Child health and development: A longitudinal perspective conceptual model

Keng Yen Huang, Jean Marie Bruzzese, Katelyn Kane, Sabrina Cheng

Research output: Chapter in Book/Report/Conference proceedingChapter


Health issues are common in children, with an estimated 10 to 40% of children suffering from chronic physical illnesses. Although child health is an important part of the developmental process, the association between child health and development is not well understood. Issues like whether short-term and long-term health issues have effects on normal development, or how early cognitive and social-emotional functioning relate to health later on, are not clear. The lack of attention in this area of research, however, may be attributed to an absence of comprehensive conceptual models for guiding studies, as well as a clear definition and measurement tools for child health. In this chapter, we review approaches that have been used to investigate child health and development. We then propose a new conceptual model based on the contextual and ecological perspectives that considers the longitudinal, bi-directional relationship of health and development. In addition to considering environmental and biological factors that may directly impact this relationship, the model considers moderating variables. We then synthesize evidence from cross-sectional and longitudinal studies, with a primary focus on childhood asthma and obesity research, to illustrate the paths in the model. We also point out the importance of integrating developmental perspectives and theories in child health research, with a few suggested approaches listed. Finally, we note gaps in the exiting literature and provide some recommendations for future research.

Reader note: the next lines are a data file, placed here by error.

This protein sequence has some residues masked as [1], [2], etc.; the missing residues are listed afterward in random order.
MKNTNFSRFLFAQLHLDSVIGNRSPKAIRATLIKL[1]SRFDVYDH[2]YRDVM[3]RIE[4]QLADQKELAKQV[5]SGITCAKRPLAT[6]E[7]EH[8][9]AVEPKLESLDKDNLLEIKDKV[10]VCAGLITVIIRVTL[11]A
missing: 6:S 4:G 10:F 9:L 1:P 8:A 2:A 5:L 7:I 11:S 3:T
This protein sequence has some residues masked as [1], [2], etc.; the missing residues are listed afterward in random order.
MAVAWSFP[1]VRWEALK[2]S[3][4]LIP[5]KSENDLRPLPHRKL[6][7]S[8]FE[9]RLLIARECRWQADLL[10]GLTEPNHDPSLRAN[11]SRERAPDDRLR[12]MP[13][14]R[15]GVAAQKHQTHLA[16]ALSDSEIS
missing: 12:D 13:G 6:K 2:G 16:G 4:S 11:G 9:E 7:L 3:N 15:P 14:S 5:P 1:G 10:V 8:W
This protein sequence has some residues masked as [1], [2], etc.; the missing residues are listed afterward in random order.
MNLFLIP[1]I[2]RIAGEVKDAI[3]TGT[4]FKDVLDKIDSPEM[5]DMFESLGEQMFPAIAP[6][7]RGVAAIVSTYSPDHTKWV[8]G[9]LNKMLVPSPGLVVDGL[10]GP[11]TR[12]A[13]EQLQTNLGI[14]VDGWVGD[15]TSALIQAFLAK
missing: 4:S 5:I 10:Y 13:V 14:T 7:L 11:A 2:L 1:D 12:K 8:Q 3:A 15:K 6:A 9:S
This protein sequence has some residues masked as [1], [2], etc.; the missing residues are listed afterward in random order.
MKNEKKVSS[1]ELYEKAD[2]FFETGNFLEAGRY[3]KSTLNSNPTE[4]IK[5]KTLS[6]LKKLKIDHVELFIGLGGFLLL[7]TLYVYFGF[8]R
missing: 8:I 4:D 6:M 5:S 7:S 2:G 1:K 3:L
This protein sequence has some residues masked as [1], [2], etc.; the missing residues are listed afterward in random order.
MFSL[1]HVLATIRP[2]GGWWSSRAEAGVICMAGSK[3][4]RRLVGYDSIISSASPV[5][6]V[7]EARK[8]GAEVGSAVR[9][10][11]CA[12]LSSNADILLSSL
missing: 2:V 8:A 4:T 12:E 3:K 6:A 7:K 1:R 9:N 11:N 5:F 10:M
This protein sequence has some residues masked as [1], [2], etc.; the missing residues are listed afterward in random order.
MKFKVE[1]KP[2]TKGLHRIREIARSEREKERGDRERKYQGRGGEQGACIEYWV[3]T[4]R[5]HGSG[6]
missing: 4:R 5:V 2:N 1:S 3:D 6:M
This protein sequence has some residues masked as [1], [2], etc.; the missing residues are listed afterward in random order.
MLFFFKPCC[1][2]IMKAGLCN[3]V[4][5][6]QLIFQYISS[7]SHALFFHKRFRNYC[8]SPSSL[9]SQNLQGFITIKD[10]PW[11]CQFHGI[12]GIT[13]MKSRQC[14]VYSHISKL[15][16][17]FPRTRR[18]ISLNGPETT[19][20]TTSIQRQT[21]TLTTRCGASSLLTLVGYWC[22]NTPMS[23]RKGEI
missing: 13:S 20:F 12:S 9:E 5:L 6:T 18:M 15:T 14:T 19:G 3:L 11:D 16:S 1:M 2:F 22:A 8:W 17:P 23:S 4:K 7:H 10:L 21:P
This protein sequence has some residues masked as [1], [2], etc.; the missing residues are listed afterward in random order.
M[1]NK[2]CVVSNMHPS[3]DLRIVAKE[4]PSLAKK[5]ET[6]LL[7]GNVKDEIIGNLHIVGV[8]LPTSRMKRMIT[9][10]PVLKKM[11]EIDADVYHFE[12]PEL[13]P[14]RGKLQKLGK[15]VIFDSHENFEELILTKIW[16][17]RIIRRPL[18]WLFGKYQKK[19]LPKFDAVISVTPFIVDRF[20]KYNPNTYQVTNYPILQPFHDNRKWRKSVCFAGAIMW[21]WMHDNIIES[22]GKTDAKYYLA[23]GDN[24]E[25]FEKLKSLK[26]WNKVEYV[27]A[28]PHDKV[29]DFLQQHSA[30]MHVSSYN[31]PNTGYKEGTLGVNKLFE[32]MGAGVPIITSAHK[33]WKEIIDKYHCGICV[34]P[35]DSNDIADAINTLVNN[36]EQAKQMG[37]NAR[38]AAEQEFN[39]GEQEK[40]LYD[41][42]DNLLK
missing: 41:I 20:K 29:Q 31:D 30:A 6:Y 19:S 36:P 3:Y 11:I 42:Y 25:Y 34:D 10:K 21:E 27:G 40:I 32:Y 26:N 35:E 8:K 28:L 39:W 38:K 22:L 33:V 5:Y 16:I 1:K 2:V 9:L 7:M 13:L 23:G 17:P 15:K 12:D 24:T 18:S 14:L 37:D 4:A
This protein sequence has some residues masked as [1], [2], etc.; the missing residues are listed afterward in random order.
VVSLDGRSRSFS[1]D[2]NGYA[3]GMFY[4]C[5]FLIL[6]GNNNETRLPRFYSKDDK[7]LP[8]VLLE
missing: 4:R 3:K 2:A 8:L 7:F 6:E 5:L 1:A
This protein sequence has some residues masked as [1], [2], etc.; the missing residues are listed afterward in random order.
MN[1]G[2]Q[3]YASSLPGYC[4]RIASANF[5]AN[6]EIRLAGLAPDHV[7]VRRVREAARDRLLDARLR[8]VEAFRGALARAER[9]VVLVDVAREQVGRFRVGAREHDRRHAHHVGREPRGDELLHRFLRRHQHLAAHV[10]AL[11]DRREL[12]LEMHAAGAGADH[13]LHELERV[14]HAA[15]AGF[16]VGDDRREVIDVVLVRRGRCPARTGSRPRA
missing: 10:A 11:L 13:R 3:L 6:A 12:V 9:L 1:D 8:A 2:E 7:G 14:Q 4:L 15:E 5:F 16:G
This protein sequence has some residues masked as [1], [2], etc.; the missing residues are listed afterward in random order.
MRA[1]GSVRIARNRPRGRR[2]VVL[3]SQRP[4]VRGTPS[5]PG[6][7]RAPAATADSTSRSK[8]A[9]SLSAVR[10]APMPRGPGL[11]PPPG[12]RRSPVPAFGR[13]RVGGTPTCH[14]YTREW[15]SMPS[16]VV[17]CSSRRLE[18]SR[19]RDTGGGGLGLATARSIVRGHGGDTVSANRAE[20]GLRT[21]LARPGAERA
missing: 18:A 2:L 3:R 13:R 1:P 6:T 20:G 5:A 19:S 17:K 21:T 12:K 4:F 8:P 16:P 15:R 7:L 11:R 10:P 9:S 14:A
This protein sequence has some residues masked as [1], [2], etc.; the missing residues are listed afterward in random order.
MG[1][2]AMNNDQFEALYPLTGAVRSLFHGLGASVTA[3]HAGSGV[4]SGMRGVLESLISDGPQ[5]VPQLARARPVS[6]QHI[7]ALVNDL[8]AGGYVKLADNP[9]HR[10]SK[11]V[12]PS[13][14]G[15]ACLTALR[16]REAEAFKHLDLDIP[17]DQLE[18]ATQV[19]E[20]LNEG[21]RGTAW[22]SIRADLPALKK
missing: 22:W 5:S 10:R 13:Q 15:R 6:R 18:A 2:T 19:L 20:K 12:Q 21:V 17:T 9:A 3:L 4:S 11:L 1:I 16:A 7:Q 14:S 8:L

Original languageEnglish (US)
Title of host publicationChild Development and Child Poverty
PublisherNova Science Publishers, Inc.
Number of pages20
ISBN (Electronic)9781617619670
ISBN (Print)9781607418160
StatePublished - Jan 1 2010


  • Childhood
  • Development
  • Health
  • Longitudinal study
  • Model
  • Theory

ASJC Scopus subject areas

  • General Health Professions
  • General Medicine


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